[2016] Breaking changes considered essential

Version numbers are hard. We as programmers are awful about tracking what constitutes a breaking change compared to what constitutes an invisible bugfix. From a formal semantics perspective, there is no such thing as a bug and every “bugfix” is strictly speaking a breaking change. And yet this notion of “fixing” behavior “broken” by shoddy implementations is central to modern notions of libraries, dependency management and deployment. I’ve previously written about versioning, its semantics and some theories about how we could do it better.

Test post

sorry goose

Automated Publishing with Jekyll

This post is somewhat meta - as it concerns a whole bunch of the automation by which I go about writing on this blog.

Homelab: Inventory

Previously, I talked at some length about the slightly heinous yet industrial grade monitoring and PDU automation solution I deployed to keep my three so called modes - ethos, logos and pathos - from locking up for good by simply hard resetting them when remote monitoring detected an incident. That post (somewhat deliberately I admit) had some pretty gaping holes around configuration management for the restart script. The restart script is handwritten and hand-configured. It has no awareness of the Ansible inventory I introduced in my fist Ansible post - which captures much of the same information. Why the duplication?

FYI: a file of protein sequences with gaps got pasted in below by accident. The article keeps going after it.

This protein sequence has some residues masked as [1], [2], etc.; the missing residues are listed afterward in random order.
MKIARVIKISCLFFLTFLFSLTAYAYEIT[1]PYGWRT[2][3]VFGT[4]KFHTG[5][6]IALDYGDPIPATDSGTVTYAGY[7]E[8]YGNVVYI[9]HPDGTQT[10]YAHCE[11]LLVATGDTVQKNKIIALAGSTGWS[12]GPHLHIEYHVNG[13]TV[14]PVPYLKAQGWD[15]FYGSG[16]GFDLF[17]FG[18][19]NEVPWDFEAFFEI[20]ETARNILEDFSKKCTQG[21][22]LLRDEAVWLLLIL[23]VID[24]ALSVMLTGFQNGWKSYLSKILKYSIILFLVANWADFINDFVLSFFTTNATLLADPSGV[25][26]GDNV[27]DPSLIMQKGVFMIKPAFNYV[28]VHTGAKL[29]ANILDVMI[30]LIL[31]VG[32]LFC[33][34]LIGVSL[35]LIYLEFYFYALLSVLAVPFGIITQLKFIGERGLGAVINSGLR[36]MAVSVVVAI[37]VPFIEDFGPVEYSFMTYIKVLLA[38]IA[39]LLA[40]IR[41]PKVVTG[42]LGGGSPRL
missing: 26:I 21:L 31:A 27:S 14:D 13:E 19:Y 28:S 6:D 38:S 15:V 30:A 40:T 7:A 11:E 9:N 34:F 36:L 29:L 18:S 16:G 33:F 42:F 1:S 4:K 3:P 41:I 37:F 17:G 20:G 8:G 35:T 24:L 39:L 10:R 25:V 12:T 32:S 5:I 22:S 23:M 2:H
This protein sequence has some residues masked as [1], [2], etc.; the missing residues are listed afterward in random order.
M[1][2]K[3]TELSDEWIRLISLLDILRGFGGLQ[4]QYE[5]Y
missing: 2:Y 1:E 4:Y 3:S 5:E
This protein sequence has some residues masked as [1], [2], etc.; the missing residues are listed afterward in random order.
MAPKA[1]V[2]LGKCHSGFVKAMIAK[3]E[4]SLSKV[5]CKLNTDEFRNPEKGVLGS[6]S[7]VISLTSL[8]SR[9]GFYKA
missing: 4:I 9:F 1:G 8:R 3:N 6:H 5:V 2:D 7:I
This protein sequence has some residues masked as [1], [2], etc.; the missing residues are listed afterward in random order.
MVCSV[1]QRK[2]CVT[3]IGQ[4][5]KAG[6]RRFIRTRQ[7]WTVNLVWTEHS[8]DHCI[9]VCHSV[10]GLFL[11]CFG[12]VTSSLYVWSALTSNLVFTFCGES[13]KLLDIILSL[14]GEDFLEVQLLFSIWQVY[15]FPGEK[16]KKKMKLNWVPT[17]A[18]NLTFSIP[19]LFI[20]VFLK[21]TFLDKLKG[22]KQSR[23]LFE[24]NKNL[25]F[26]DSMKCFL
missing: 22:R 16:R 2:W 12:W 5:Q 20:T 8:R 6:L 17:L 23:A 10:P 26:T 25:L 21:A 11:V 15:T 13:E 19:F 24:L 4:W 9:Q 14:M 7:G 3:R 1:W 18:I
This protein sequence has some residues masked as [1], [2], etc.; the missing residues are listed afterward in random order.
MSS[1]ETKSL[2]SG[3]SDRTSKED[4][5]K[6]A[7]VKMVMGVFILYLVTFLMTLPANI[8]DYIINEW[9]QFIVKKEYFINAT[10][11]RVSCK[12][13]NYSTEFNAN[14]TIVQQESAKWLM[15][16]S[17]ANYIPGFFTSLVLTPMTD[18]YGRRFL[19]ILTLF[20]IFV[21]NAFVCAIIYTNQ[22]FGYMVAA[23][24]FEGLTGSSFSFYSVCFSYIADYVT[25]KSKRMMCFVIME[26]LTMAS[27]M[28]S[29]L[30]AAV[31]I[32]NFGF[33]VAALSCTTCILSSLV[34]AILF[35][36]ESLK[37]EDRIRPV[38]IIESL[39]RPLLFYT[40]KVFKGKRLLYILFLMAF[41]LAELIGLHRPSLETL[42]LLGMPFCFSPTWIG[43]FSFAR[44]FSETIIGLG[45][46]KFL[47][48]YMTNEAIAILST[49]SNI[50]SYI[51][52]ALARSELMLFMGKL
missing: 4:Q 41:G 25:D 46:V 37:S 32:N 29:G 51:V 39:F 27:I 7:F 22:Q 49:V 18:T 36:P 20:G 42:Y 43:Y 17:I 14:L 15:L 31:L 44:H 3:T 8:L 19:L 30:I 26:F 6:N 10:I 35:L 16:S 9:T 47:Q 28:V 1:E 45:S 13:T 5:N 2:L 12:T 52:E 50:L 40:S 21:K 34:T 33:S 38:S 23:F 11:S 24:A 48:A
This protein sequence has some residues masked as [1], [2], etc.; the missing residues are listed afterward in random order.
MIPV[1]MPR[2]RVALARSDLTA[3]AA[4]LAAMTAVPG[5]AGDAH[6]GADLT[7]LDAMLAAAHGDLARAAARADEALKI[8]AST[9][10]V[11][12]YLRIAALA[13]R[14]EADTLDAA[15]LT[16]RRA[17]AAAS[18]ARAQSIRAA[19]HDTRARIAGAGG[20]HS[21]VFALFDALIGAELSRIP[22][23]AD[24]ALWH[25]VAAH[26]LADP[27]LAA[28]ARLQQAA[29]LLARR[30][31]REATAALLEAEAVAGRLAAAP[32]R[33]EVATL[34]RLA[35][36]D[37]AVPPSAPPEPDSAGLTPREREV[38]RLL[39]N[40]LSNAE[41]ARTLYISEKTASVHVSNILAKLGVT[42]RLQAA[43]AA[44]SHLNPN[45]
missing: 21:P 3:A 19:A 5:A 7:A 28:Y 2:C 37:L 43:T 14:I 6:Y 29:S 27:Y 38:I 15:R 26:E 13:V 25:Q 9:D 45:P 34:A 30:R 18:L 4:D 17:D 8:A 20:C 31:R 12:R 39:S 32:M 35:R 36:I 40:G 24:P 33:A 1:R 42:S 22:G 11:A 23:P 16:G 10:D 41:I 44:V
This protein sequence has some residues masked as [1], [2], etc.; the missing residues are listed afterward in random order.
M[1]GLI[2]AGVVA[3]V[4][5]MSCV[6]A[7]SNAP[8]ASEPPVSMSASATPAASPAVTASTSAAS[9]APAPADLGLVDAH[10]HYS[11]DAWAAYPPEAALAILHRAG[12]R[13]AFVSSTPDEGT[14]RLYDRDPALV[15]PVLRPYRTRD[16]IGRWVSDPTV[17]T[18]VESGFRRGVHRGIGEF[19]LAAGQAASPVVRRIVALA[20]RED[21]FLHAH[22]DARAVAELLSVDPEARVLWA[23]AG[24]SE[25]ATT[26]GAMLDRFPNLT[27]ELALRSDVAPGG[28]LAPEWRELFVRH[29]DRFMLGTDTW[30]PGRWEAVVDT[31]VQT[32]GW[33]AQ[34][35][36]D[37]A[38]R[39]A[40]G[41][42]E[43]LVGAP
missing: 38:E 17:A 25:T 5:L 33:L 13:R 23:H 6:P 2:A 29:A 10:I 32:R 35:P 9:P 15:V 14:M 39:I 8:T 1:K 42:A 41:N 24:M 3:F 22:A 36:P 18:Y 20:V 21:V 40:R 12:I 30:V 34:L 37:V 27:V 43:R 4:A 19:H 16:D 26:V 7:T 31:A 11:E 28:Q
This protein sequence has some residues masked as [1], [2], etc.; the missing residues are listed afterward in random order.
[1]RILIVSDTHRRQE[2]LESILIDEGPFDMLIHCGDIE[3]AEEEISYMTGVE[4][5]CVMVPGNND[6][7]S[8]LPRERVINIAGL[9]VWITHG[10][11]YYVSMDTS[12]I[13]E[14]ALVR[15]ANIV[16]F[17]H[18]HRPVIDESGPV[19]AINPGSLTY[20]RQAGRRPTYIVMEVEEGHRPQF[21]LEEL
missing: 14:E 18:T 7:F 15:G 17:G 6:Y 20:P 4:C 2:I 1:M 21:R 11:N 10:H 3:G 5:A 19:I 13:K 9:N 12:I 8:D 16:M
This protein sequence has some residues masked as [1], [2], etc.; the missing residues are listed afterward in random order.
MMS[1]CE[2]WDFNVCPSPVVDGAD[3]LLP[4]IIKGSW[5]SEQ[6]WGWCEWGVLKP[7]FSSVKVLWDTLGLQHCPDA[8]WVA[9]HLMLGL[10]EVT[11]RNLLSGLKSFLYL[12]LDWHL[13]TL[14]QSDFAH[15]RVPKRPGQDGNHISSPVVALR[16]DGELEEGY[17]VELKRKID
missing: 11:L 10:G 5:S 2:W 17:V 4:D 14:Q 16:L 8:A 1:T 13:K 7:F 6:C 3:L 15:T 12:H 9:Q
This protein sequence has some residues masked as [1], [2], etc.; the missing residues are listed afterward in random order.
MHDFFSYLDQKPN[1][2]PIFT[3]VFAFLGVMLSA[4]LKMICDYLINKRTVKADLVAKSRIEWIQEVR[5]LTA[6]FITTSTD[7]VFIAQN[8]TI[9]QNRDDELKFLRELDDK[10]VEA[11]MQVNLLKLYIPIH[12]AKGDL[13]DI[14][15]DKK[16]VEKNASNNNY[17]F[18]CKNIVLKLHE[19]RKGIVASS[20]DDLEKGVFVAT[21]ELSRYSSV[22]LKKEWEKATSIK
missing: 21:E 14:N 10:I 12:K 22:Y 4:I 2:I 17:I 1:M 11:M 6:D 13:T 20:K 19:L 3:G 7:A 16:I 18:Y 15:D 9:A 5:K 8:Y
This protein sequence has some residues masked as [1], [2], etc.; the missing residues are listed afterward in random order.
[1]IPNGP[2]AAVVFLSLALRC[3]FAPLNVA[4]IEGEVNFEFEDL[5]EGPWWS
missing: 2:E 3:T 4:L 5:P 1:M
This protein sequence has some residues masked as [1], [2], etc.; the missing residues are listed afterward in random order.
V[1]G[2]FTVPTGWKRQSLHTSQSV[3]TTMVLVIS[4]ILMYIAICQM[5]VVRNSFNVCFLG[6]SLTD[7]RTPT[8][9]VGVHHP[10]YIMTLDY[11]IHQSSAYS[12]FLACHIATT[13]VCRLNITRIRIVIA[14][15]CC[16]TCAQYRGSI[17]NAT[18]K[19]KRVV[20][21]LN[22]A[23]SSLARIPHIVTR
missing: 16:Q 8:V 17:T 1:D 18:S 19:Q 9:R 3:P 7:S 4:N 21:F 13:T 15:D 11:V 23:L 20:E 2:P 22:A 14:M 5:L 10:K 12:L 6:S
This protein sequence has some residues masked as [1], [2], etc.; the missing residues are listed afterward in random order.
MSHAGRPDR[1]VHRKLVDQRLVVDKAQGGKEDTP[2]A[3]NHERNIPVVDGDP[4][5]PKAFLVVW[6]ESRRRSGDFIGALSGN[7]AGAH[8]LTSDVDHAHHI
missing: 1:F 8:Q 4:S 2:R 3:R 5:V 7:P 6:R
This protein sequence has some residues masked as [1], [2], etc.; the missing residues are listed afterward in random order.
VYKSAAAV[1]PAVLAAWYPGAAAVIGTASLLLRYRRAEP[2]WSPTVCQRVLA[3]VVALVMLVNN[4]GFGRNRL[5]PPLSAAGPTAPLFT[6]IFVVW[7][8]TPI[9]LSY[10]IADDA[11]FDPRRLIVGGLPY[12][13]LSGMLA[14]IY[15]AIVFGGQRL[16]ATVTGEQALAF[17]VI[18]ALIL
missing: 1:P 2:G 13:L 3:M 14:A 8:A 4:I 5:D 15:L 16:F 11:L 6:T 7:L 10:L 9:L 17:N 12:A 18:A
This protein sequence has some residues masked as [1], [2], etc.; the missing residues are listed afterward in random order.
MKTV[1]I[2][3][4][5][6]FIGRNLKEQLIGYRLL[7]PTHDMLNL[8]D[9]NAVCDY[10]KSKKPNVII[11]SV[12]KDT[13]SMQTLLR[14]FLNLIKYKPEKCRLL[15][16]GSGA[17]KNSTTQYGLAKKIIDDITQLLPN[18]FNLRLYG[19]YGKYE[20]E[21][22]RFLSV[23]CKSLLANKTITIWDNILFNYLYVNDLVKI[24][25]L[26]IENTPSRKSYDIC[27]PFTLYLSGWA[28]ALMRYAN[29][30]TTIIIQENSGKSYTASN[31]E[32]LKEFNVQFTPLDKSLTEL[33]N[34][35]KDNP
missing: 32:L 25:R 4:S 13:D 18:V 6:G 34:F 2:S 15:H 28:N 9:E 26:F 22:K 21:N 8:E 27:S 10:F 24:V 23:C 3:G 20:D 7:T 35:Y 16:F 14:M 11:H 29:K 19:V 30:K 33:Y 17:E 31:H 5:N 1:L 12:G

Homelab: A PDU arrives

In my first homelab post, I mentioned that I chose the AMD Ryzen 5 1600 processor to run my compute nodes. Unfortunately, the Ryzen series is vulnerable to random soft locks which doesn’t seem to have a workaround other than “don’t let them idle”, and I neglected to do my do-diligence when I purchase this hardware platform because I trusted @cemerick who owns a whole stack of nearly identical boxes.

Homelab: Internal DNS

Previously, I looked at using Ansible and Ansible’s inventory capabilities to begin managing services and configuration on my homelab.

Homelab: Ansible

Previously, I wrote about the process by which I bootstrapped Arch Linux onto the nodes of my Homelab. Just running Linux is hardly interesting - millions of computers do that every day. The real trick is going from bare Linux installs to deployed services, which requires managing the configuration and state of the servers. In this post, I’m gonna introduce some basic concepts from Ansible, and point out some stuff I wish I’d known starting off.

Homelab: First steps

In September of 2018 I finally got around to writing up the hardware I’d deployed in April of that year. Then a bunch of life happened - a job change and another big move - so updates on the homelab to stalled for all work continued.

The Silver Tower; A vision for computing

“From study models — to cosmic vessels!”</img>

A project to imagine if not realize some of the benefits of functional programming in stream processing applications by vertically integrating a relocatable language, a topology programming API built in it with a compute scheduler.

Logging and events

Lets talk about logging.